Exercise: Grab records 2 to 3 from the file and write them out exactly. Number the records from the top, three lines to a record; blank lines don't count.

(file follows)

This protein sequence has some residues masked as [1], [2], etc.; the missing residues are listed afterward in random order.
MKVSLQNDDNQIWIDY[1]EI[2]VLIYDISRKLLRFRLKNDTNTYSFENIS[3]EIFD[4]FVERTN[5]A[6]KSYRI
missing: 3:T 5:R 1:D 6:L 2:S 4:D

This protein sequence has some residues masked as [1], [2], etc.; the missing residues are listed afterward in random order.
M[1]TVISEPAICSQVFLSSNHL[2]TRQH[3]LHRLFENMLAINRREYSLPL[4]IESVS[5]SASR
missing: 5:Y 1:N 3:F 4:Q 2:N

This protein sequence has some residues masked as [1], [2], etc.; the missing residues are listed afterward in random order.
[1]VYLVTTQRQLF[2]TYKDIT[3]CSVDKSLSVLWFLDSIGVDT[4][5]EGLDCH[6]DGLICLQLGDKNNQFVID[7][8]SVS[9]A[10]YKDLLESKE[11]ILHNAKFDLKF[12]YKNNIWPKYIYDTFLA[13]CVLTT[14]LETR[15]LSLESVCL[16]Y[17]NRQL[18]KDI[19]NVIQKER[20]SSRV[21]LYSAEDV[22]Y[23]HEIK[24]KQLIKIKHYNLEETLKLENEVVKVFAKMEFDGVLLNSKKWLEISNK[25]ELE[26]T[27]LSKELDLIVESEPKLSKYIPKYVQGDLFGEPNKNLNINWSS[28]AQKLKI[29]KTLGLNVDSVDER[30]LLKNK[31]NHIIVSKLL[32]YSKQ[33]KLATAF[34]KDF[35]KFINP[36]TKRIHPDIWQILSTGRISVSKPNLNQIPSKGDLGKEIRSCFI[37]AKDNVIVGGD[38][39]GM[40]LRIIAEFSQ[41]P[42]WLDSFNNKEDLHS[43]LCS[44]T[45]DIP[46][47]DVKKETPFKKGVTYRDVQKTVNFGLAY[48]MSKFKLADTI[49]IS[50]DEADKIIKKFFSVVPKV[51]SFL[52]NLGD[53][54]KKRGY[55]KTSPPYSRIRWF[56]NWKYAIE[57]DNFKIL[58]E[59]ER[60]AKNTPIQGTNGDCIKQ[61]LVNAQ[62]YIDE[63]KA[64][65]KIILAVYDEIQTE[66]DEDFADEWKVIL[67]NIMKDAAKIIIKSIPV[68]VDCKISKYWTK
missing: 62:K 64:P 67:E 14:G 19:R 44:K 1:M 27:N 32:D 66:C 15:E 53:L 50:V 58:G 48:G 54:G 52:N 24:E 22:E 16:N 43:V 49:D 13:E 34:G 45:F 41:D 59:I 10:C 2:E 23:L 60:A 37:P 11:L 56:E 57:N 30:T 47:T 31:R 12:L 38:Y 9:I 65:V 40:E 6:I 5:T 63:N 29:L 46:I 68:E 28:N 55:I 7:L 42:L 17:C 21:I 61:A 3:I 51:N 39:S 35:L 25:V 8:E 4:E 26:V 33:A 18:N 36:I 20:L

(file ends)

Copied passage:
This protein sequence has some residues masked as [1], [2], etc.; the missing residues are listed afterward in random order.
M[1]TVISEPAICSQVFLSSNHL[2]TRQH[3]LHRLFENMLAINRREYSLPL[4]IESVS[5]SASR
missing: 5:Y 1:N 3:F 4:Q 2:N

This protein sequence has some residues masked as [1], [2], etc.; the missing residues are listed afterward in random order.
[1]VYLVTTQRQLF[2]TYKDIT[3]CSVDKSLSVLWFLDSIGVDT[4][5]EGLDCH[6]DGLICLQLGDKNNQFVID[7][8]SVS[9]A[10]YKDLLESKE[11]ILHNAKFDLKF[12]YKNNIWPKYIYDTFLA[13]CVLTT[14]LETR[15]LSLESVCL[16]Y[17]NRQL[18]KDI[19]NVIQKER[20]SSRV[21]LYSAEDV[22]Y[23]HEIK[24]KQLIKIKHYNLEETLKLENEVVKVFAKMEFDGVLLNSKKWLEISNK[25]ELE[26]T[27]LSKELDLIVESEPKLSKYIPKYVQGDLFGEPNKNLNINWSS[28]AQKLKI[29]KTLGLNVDSVDER[30]LLKNK[31]NHIIVSKLL[32]YSKQ[33]KLATAF[34]KDF[35]KFINP[36]TKRIHPDIWQILSTGRISVSKPNLNQIPSKGDLGKEIRSCFI[37]AKDNVIVGGD[38][39]GM[40]LRIIAEFSQ[41]P[42]WLDSFNNKEDLHS[43]LCS[44]T[45]DIP[46][47]DVKKETPFKKGVTYRDVQKTVNFGLAY[48]MSKFKLADTI[49]IS[50]DEADKIIKKFFSVVPKV[51]SFL[52]NLGD[53][54]KKRGY[55]KTSPPYSRIRWF[56]NWKYAIE[57]DNFKIL[58]E[59]ER[60]AKNTPIQGTNGDCIKQ[61]LVNAQ[62]YIDE[63]KA[64][65]KIILAVYDEIQTE[66]DEDFADEWKVIL[67]NIMKDAAKIIIKSIPV[68]VDCKISKYWTK
missing: 62:K 64:P 67:E 14:G 19:R 44:K 1:M 27:N 32:D 66:C 15:E 53:L 50:V 58:G 48:G 54:G 52:N 24:E 22:E 16:N 43:V 49:D 13:E 34:G 45:F 41:D 59:I 10:C 2:E 23:L 60:A 37:P 11:L 56:E 57:N 30:T 47:T 31:R 12:L 38:Y 9:I 65:V 40:E 6:I 5:T 63:N 29:L 46:I 68:E 28:N 55:I 7:L 42:L 17:C 21:I 61:A 3:I 51:N 39:S 35:L 25:V 8:E 4:E 26:V 33:A 18:N 36:I 20:L